Bailey said that Fig learned that free-to-play games aren’t good models for crowdfunding campaigns, and so Fig won’t do them in the future. The change in the law that enables unaccredited investors to participate in the future is also going to be a boost for future campaigns, Bailey said.

Under the JOBS Act’s Regulation A+, businesses can raise up to $50 million in capital from the general public online. This regulation was intended to encourage funding of small businesses, and one of its goals is to open the opportunity for investment to a broader audience. Since the SEC review of Fig’s filing will take time, Fig will take non-binding reservations from unaccredited investors for $1 million of shares that are being set aside.

Next May, under a revision dubbed Title 3, a new option will emerge under securities law. Under that change, the filing costs will go down, the reporting requirements are lower, and the limit that can be raised is $1 million. That option could be very well suited for video game campaigns, Bailey said.

Love and Student Debt: How the New REPAYE Plan Could Affect Marriages

Americans have been grappling with how to balance love and students loans for a while now. There will be even more to think through next month, when the Department of Education is scheduled to roll out the Revised Pay As You Earn (REPAYE) plan, an expanded version of the Pay As Your Earn (PAYE) repayment plan that caps monthly payments at 10 percent of discretionary income.

 
 

Unlike PAYE, which is only open to students who took out loans after October 2007, the REPAYE plan will be open to anyone who borrowed directly from the federal government. This includes older borrowers who were previously shut out from PAYE.

 
 

Everyone enrolled in the REPAYE plan will also be able to receive taxable forgiveness — if borrowers only have undergraduate debt, they are eligible after 20 years. However, if a borrower has even just one graduate loan, all of their loans won’t be eligible for taxable forgiveness until 25 years of repayment. Under the PAYE plan, all borrowers are eligible for forgiveness after 20 years regardless of whether the debt is from graduate or undergraduate education.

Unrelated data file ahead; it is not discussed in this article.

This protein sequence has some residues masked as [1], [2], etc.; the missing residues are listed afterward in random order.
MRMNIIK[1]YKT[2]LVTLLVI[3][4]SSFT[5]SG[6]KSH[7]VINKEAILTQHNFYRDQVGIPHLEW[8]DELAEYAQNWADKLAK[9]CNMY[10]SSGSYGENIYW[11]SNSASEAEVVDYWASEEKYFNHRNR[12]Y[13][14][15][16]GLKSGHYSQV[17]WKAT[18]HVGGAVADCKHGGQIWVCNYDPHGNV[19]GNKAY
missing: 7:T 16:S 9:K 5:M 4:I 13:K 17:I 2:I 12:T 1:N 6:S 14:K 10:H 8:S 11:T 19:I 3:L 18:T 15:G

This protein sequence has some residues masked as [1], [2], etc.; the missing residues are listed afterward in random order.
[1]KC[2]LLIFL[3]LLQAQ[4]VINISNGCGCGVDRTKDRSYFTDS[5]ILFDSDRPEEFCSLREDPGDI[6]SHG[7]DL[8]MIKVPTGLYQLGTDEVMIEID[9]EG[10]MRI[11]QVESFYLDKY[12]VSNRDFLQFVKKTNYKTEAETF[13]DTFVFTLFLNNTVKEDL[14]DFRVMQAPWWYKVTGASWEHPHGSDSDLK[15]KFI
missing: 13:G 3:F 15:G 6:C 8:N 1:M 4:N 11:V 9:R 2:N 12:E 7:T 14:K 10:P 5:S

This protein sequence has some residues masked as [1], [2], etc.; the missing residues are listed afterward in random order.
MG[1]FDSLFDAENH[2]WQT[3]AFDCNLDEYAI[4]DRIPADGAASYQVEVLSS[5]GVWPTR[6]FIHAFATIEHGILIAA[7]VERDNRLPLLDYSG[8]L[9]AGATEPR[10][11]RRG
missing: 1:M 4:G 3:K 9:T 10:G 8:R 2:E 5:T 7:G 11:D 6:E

Currently, if you are enrolled in an income-driven repayment plan and your monthly payments don’t cover the interest, your overall loan balance will continue to increase through a process called “negative amortization.” The new REPAYE plan comes with much better interest accrual protections: if your monthly payments don’t fully cover the accrued interest for that month, you will only be charged 50 percent of the unpaid interest.

 
 

Sounds great, right? For many, signing up for REPAYE will offer huge benefits and help them stay financially afloat while paying off student debt. But there’s a bit of fine print that may stop many married Americans from switching over to this new plan.

 
 

Under the other income-driven repayment plans — Pay As You Earn, Income-Based Repayment, and Income-Contingent Repayment — when married borrowers file their taxes separately, only their individual income and debt are used to calculate their monthly payments, even though they can still claim their spouse when reporting household size. They may not get all of the tax perks associated with filing jointly, but they are still able to keep their monthly student loan payments fairly low.